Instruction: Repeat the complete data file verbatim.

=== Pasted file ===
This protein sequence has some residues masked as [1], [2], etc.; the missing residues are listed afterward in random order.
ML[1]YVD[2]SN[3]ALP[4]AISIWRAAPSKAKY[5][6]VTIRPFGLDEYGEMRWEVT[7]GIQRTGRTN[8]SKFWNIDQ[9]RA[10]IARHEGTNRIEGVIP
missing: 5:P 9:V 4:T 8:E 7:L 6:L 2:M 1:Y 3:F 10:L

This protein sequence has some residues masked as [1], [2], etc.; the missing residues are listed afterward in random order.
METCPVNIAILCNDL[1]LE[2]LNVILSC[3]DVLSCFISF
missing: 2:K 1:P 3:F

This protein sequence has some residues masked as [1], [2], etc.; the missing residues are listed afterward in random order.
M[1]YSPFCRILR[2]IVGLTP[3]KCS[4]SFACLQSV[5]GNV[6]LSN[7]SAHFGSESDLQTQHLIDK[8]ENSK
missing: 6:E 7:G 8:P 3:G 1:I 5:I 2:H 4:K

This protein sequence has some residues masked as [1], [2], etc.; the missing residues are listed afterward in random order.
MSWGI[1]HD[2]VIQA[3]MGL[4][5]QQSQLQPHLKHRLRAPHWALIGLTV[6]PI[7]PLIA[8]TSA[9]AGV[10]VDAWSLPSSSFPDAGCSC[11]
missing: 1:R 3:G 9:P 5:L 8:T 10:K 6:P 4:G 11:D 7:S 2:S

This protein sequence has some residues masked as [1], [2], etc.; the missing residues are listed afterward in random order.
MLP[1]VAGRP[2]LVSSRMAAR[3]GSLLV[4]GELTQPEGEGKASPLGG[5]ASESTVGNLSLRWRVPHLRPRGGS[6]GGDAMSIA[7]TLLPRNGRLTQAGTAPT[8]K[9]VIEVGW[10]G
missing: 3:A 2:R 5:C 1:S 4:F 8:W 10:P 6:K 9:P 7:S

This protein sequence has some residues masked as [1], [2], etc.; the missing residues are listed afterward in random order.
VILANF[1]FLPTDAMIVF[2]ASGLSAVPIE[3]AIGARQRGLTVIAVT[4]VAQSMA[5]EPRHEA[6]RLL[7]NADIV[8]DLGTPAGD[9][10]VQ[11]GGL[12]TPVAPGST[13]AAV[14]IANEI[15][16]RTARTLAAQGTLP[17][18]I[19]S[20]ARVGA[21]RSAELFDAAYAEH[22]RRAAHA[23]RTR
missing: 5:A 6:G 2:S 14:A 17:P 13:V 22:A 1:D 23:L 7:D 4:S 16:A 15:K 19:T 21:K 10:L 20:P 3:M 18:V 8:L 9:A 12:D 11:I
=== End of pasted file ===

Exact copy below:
This protein sequence has some residues masked as [1], [2], etc.; the missing residues are listed afterward in random order.
ML[1]YVD[2]SN[3]ALP[4]AISIWRAAPSKAKY[5][6]VTIRPFGLDEYGEMRWEVT[7]GIQRTGRTN[8]SKFWNIDQ[9]RA[10]IARHEGTNRIEGVIP
missing: 5:P 9:V 4:T 8:E 7:L 6:L 2:M 1:Y 3:F 10:L

This protein sequence has some residues masked as [1], [2], etc.; the missing residues are listed afterward in random order.
METCPVNIAILCNDL[1]LE[2]LNVILSC[3]DVLSCFISF
missing: 2:K 1:P 3:F

This protein sequence has some residues masked as [1], [2], etc.; the missing residues are listed afterward in random order.
M[1]YSPFCRILR[2]IVGLTP[3]KCS[4]SFACLQSV[5]GNV[6]LSN[7]SAHFGSESDLQTQHLIDK[8]ENSK
missing: 6:E 7:G 8:P 3:G 1:I 5:I 2:H 4:K

This protein sequence has some residues masked as [1], [2], etc.; the missing residues are listed afterward in random order.
MSWGI[1]HD[2]VIQA[3]MGL[4][5]QQSQLQPHLKHRLRAPHWALIGLTV[6]PI[7]PLIA[8]TSA[9]AGV[10]VDAWSLPSSSFPDAGCSC[11]
missing: 1:R 3:G 9:P 5:L 8:T 10:K 6:P 4:G 11:D 7:S 2:S

This protein sequence has some residues masked as [1], [2], etc.; the missing residues are listed afterward in random order.
MLP[1]VAGRP[2]LVSSRMAAR[3]GSLLV[4]GELTQPEGEGKASPLGG[5]ASESTVGNLSLRWRVPHLRPRGGS[6]GGDAMSIA[7]TLLPRNGRLTQAGTAPT[8]K[9]VIEVGW[10]G
missing: 3:A 2:R 5:C 1:S 4:F 8:W 10:P 6:K 9:P 7:S

This protein sequence has some residues masked as [1], [2], etc.; the missing residues are listed afterward in random order.
VILANF[1]FLPTDAMIVF[2]ASGLSAVPIE[3]AIGARQRGLTVIAVT[4]VAQSMA[5]EPRHEA[6]RLL[7]NADIV[8]DLGTPAGD[9][10]VQ[11]GGL[12]TPVAPGST[13]AAV[14]IANEI[15][16]RTARTLAAQGTLP[17][18]I[19]S[20]ARVGA[21]RSAELFDAAYAEH[22]RRAAHA[23]RTR
missing: 5:A 6:G 2:S 14:A 17:P 13:V 22:A 1:D 23:L 7:D 4:S 16:A 15:K 19:T 21:K 10:L 20:P 3:M 18:V 8:L 9:A 12:D 11:I